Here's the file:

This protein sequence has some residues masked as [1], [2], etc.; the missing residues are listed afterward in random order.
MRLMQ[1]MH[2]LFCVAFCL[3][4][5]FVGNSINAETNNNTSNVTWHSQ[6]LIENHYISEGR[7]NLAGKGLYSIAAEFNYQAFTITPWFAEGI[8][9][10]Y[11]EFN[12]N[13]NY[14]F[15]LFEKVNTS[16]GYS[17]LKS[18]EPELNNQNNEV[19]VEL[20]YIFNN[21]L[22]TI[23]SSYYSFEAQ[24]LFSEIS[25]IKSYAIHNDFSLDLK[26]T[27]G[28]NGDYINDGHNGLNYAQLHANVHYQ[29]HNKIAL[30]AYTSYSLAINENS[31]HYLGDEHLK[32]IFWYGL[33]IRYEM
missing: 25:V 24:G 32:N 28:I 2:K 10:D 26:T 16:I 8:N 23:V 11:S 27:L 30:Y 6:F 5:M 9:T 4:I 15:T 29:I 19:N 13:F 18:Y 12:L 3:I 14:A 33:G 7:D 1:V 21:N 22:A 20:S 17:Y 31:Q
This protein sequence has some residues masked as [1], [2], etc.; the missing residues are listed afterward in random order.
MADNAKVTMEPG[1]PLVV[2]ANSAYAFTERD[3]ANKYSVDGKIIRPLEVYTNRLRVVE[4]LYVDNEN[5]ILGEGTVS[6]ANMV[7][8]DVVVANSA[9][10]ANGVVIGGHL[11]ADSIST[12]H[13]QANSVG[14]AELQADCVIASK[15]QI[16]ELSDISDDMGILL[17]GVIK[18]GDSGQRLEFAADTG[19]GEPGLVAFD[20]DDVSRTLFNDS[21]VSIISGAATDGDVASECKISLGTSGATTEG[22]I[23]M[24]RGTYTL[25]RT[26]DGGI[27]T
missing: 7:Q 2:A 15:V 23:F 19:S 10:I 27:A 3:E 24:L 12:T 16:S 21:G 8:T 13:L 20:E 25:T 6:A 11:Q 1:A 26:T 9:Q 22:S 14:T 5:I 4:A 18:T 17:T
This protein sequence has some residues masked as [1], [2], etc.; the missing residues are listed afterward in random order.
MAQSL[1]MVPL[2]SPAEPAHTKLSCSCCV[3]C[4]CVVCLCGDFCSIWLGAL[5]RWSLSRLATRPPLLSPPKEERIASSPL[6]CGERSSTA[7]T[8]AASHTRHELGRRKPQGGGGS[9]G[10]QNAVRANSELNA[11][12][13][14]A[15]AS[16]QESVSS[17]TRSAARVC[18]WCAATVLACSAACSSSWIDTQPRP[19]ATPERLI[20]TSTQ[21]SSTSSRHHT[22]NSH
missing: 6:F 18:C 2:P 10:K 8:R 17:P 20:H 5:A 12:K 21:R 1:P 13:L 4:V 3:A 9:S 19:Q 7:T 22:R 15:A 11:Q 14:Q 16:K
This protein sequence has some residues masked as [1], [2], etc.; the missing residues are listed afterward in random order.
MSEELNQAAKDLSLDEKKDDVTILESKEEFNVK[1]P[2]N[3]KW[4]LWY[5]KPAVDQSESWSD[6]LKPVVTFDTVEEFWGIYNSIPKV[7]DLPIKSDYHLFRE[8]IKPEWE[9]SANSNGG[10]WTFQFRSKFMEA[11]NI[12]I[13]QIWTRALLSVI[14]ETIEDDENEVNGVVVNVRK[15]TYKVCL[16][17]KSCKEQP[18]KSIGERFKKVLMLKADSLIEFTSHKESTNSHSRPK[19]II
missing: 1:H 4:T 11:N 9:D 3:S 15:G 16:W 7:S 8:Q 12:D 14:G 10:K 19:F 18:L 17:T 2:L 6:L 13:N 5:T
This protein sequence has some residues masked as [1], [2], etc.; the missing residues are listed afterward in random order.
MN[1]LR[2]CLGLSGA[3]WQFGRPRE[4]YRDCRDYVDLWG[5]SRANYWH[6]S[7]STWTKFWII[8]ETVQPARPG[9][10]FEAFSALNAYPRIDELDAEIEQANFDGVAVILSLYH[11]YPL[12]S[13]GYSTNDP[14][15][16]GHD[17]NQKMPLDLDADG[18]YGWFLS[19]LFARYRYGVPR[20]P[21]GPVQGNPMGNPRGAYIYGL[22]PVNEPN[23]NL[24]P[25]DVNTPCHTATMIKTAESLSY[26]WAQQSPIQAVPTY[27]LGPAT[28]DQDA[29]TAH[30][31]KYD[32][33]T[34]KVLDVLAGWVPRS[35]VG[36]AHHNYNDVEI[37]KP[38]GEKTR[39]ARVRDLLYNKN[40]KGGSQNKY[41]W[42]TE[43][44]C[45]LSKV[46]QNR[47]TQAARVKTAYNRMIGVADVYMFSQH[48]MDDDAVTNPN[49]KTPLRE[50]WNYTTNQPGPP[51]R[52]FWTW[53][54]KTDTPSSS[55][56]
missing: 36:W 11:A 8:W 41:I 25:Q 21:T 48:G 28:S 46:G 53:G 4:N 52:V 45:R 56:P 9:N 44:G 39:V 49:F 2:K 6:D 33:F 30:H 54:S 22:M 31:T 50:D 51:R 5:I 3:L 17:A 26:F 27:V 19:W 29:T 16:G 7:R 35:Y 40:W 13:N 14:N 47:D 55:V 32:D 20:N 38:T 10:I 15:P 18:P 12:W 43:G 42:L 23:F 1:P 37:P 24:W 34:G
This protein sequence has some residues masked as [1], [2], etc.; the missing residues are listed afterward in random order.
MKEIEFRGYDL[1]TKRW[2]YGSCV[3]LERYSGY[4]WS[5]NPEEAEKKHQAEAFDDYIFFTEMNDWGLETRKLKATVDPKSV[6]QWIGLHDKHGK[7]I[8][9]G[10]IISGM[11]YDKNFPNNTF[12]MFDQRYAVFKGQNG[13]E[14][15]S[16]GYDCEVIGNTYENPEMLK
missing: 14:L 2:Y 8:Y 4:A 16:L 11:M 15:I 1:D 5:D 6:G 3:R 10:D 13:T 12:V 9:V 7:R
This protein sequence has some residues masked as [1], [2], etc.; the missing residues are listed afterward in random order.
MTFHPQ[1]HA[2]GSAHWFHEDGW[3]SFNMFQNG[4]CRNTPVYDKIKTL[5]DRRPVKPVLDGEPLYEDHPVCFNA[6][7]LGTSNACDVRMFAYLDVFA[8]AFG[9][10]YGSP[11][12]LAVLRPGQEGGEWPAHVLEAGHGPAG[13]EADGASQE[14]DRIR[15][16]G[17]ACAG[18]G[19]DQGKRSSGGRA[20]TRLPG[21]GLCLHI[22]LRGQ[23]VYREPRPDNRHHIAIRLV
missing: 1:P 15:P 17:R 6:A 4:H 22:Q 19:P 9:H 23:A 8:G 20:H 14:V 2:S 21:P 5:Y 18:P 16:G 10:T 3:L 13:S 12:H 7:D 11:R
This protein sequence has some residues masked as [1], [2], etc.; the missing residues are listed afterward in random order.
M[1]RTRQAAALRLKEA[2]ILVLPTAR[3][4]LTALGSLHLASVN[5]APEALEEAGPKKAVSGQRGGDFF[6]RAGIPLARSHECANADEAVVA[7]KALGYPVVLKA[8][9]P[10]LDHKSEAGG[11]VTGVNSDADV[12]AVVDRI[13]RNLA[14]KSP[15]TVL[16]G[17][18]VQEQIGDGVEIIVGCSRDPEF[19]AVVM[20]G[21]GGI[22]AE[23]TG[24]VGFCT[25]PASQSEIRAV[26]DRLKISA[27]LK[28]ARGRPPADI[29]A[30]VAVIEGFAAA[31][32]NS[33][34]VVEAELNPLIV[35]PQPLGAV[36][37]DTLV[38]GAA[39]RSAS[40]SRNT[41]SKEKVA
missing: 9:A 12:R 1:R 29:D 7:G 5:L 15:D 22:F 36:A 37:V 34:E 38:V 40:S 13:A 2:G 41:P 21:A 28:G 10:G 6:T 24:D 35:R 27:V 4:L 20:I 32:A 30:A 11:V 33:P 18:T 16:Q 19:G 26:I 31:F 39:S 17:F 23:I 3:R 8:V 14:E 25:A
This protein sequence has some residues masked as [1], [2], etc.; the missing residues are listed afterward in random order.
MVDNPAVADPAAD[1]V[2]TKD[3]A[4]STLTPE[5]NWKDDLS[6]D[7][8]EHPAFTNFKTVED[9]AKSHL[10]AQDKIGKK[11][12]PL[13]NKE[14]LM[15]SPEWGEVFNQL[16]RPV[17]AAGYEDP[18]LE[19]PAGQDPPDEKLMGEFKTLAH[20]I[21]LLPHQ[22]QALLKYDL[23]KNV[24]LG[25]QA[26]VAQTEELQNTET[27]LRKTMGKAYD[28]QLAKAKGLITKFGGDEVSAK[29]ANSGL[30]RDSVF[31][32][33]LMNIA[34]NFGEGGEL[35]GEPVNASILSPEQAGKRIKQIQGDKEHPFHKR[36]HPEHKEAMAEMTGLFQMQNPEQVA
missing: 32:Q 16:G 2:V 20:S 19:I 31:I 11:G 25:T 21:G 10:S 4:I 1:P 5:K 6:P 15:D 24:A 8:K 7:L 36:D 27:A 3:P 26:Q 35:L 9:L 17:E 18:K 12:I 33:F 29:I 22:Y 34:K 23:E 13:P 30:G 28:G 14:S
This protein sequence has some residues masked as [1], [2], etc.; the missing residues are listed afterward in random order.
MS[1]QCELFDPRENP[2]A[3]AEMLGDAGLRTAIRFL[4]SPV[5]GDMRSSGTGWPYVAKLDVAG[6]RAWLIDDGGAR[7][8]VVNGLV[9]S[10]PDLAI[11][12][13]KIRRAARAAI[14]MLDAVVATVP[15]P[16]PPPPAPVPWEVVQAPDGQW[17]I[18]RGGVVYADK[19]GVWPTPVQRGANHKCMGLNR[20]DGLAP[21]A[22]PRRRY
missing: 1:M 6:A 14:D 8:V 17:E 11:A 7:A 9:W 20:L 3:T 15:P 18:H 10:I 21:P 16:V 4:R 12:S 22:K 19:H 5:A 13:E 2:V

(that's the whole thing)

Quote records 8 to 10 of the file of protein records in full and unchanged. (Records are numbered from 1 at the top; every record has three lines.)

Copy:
This protein sequence has some residues masked as [1], [2], etc.; the missing residues are listed afterward in random order.
M[1]RTRQAAALRLKEA[2]ILVLPTAR[3][4]LTALGSLHLASVN[5]APEALEEAGPKKAVSGQRGGDFF[6]RAGIPLARSHECANADEAVVA[7]KALGYPVVLKA[8][9]P[10]LDHKSEAGG[11]VTGVNSDADV[12]AVVDRI[13]RNLA[14]KSP[15]TVL[16]G[17][18]VQEQIGDGVEIIVGCSRDPEF[19]AVVM[20]G[21]GGI[22]AE[23]TG[24]VGFCT[25]PASQSEIRAV[26]DRLKISA[27]LK[28]ARGRPPADI[29]A[30]VAVIEGFAAA[31][32]NS[33][34]VVEAELNPLIV[35]PQPLGAV[36][37]DTLV[38]GAA[39]RSAS[40]SRNT[41]SKEKVA
missing: 9:A 12:R 1:R 29:D 7:G 5:L 15:D 22:F 36:A 37:V 34:E 38:V 40:S 13:A 2:G 41:P 21:A 28:G 10:G 6:T 24:D 35:R 27:V 4:L 20:I 32:A 30:A 11:V 33:P 18:T 16:Q 19:G 26:I 31:F 39:S 17:F 23:I 3:R 8:V 14:E 25:A
This protein sequence has some residues masked as [1], [2], etc.; the missing residues are listed afterward in random order.
MVDNPAVADPAAD[1]V[2]TKD[3]A[4]STLTPE[5]NWKDDLS[6]D[7][8]EHPAFTNFKTVED[9]AKSHL[10]AQDKIGKK[11][12]PL[13]NKE[14]LM[15]SPEWGEVFNQL[16]RPV[17]AAGYEDP[18]LE[19]PAGQDPPDEKLMGEFKTLAH[20]I[21]LLPHQ[22]QALLKYDL[23]KNV[24]LG[25]QA[26]VAQTEELQNTET[27]LRKTMGKAYD[28]QLAKAKGLITKFGGDEVSAK[29]ANSGL[30]RDSVF[31][32][33]LMNIA[34]NFGEGGEL[35]GEPVNASILSPEQAGKRIKQIQGDKEHPFHKR[36]HPEHKEAMAEMTGLFQMQNPEQVA
missing: 32:Q 16:G 2:V 20:S 19:I 31:I 11:G 25:T 21:G 10:S 4:I 1:P 5:K 6:P 15:D 24:A 8:K 7:L 36:D 27:A 3:P 26:Q 35:L 9:L 17:E 18:K 12:I 33:F 29:I 22:Y 34:K 23:E 13:P 30:G 28:G 14:S
This protein sequence has some residues masked as [1], [2], etc.; the missing residues are listed afterward in random order.
MS[1]QCELFDPRENP[2]A[3]AEMLGDAGLRTAIRFL[4]SPV[5]GDMRSSGTGWPYVAKLDVAG[6]RAWLIDDGGAR[7][8]VVNGLV[9]S[10]PDLAI[11][12][13]KIRRAARAAI[14]MLDAVVATVP[15]P[16]PPPPAPVPWEVVQAPDGQW[17]I[18]RGGVVYADK[19]GVWPTPVQRGANHKCMGLNR[20]DGLAP[21]A[22]PRRRY
missing: 1:M 6:A 14:D 8:V 17:E 11:A 7:A 9:W 20:L 3:T 15:P 18:H 10:I 21:P 16:V 4:R 12:S 22:K 19:H 5:A 13:E 2:V